As mathematics standards and curriculum have evolved in recent years, so has instruction, which is moving from scripted procedural work to critical thinking and high-quality tasks.
The goal is to move away from workbooks to tasks that can be differentiated, even if students are completing fewer problems and working on a math concept for multiple days, Livers said. Students can be split into groups to address individual areas of need, all while solving within the same context.
“You’re actually working less hard, because here’s your one task for a situation to investigate, and then you can tweak it for each group,” Livers said. “We’ve seen our teachers be more creative in how they structure the lesson and realize everyone doesn’t have to do the same thing at the same moment.
“As a result, students are doing computation, problem-solving and talking to each other instead of silently sitting and doing problems.”
Co-teaching aids in this transition by allowing teachers to work to their strengths and group students by their needs, instead of addressing the entire class at one time.
Still, the idea of co-teaching is relatively new and can be complicated for schools that have fewer special education teachers.
The model also challenges teachers’ scheduling and teaching dynamics, but, when executed well, teachers in the grant have discovered that sharing different parts of a lesson can help them teach to their strengths and differentiate instruction in an inclusive classroom.
“You have to be willing to open yourself up and be vulnerable with another teacher,” said Sylvie McDonald, fifth grade special education teacher at Englewood, “but, through the experience, you’re a stronger, more effective teacher because of it, and you have a teammate that’s the same way.
“It’s a struggle, at first, to find that balance. But it’s worth it in the end when it’s all running smoothly.”
McDonald said teachers have intervention times and use formative and summative assessments to measure progress. Special education teachers’ workloads, from paperwork to implementing individualized education plans, can dictate how much time they can dedicate to planning and debriefing with general education teachers.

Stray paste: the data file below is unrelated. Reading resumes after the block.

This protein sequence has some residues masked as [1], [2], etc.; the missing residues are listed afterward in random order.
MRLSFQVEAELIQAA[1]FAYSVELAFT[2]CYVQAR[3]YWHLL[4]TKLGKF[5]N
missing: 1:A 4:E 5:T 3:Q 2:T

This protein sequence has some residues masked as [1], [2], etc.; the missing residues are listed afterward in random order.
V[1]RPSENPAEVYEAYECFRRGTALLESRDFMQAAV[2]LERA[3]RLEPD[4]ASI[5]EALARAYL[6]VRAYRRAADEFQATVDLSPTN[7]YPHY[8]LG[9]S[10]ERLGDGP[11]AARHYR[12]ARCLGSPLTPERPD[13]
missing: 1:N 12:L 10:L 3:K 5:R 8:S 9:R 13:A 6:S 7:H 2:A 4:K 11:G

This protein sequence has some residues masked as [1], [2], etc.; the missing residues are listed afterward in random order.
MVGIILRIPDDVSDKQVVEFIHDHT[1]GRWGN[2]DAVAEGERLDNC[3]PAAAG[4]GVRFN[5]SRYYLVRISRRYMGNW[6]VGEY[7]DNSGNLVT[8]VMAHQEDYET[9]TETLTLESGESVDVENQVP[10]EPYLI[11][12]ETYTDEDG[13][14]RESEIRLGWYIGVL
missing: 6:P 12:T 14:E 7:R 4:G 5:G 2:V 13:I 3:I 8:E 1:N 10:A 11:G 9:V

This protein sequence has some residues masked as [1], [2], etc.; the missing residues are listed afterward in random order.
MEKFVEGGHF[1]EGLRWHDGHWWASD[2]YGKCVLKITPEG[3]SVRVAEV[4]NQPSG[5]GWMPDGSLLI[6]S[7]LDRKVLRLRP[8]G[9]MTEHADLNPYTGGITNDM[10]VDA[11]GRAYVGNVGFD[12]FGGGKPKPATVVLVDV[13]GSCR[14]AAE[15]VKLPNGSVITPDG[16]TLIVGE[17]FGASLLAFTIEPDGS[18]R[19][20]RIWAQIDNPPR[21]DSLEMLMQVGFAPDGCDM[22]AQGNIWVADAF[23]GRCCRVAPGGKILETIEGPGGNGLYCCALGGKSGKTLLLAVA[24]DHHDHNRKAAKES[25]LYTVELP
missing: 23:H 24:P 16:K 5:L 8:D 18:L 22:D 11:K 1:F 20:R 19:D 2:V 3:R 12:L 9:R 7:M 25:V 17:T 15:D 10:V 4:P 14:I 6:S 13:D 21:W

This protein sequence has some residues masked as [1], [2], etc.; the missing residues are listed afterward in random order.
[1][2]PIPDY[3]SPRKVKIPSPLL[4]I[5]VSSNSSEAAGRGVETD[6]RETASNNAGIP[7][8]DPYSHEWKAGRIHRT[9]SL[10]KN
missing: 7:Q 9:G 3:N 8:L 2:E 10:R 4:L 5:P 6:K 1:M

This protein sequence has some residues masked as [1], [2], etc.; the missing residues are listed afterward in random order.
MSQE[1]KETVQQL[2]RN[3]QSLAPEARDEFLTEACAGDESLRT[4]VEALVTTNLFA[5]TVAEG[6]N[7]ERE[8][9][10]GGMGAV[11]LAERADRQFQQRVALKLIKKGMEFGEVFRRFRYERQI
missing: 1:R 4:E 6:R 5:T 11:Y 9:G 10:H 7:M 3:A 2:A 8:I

“We have forms to debrief with — to talk about what went well,” Mills said. “We focus on the areas to work on in the areas of high-quality mathematics, differentiation and our co-teaching so we can have those informal conversations with one another about ‘we thought the mathematics was good in this lesson, but we could have co-taught it a different way,’ or, ‘we did this activity, but those who struggled could have used this differentiation.’”
Goals and expectations
Predicating which schools will sustain the components of the grant and which parts they’ll continue to incorporate into planning and instruction is difficult, Livers said.
Livers and Harbour both co-taught when they were K-12 teachers and believe the challenges to teachers and administrators are worth the outcome of increased academic achievement. Co-teaching allows teachers greater flexibility to analyze their curriculum and determine if it’s impactful for all of their students, or if it’s merely scratching the surface, Livers said.
After seeing her students at Englewood have success, McDonald said she can’t imagine not co-teaching.
“Going through the program has encouraged me as a teacher and opened up my eyes to that type of mathematics,” Mills added, “and, also how to effectively use a co-teacher in the classroom, and what it looks like. It’s more than just one teacher teaching and another teacher helping – it’s that two teachers can deliver all levels of instruction.”